The particular design of the inlet and outlet systems for a particular seal and equipment being sealed, including the fluid pressure generator 21, the filters 22, pressure regulator 23, check valve 29, measuring sensing units 26, valves 27, and recovery system 28 are not shown in detail as one skilled in the art would devise a system necessary for the particular use.
The stationary housing member 11 encloses on three sides the rotating sealing members 12 in the chamber formed by the three sides. The rotating sealing members 12 are normally made out of hard materials, such as stainless steel or ceramic compounds, and may be solid or split. The rotating members 12a and 12b have sealing faces which rotate in contact with the sealing faces 13a-13d of sealing members 18a and 18b. The sealing members 18a and 18b are fitted into cavities formed in the stationary housing member 11. The seal members 18a and 18b are normally composed of sealing materials having a low coefficient of friction. Sealing members 18a and 18b form seals with the sealing faces 13a-13d and the sealing faces of rotating members 12a and 12b to permit the sealing function between these faces to vary within narrow limits. The pressurized fluid and its flow between compartments as pressures and rotational velocities vary results in a seal of variable values.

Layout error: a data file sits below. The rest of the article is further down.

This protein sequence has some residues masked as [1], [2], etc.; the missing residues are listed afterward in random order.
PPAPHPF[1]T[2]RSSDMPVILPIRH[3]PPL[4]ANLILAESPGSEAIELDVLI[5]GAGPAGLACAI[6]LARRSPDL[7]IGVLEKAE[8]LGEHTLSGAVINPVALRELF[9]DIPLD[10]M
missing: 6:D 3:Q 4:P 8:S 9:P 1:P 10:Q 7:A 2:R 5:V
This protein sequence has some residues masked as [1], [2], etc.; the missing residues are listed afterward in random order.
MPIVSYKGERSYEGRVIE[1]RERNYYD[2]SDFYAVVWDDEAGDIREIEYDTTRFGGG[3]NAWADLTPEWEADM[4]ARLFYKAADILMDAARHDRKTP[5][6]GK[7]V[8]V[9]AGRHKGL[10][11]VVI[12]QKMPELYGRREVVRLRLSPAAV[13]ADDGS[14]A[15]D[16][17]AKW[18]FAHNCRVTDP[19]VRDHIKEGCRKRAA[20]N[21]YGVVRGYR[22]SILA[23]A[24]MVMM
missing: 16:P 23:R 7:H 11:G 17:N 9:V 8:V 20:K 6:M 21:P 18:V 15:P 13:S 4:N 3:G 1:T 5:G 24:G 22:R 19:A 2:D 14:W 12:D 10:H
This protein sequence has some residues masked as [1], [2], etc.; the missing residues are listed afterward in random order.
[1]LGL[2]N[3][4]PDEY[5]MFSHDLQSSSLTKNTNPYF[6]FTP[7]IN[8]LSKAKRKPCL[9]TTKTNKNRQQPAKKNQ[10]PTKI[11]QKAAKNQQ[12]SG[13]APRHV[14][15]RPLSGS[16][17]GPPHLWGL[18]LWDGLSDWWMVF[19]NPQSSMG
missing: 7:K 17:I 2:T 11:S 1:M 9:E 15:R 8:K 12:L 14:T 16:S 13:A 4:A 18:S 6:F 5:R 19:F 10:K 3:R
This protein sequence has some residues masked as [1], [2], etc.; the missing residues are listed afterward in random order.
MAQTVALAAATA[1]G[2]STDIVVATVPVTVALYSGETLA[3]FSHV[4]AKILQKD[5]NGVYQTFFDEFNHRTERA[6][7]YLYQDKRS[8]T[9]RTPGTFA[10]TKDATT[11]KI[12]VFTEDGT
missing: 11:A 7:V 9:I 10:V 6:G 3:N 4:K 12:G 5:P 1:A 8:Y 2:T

Rotating members 12a and 12b are axially biased and axially forced apart by the repelling magnets 15. The magnets 15 hold the rotating members 12a and 12b firmly in a proper axial position against the sealing faces 18a and 18b of the sealing members. The sealing members 18a and 18b would normally be made of Teflon® (Dupont), Teflon® derivatives or other engineered plastics, carbon or carbon based compounds, which have a low coefficient of friction, are inert to chemical attack and can withstand operating temperatures up to 500 degrees fahrenheit.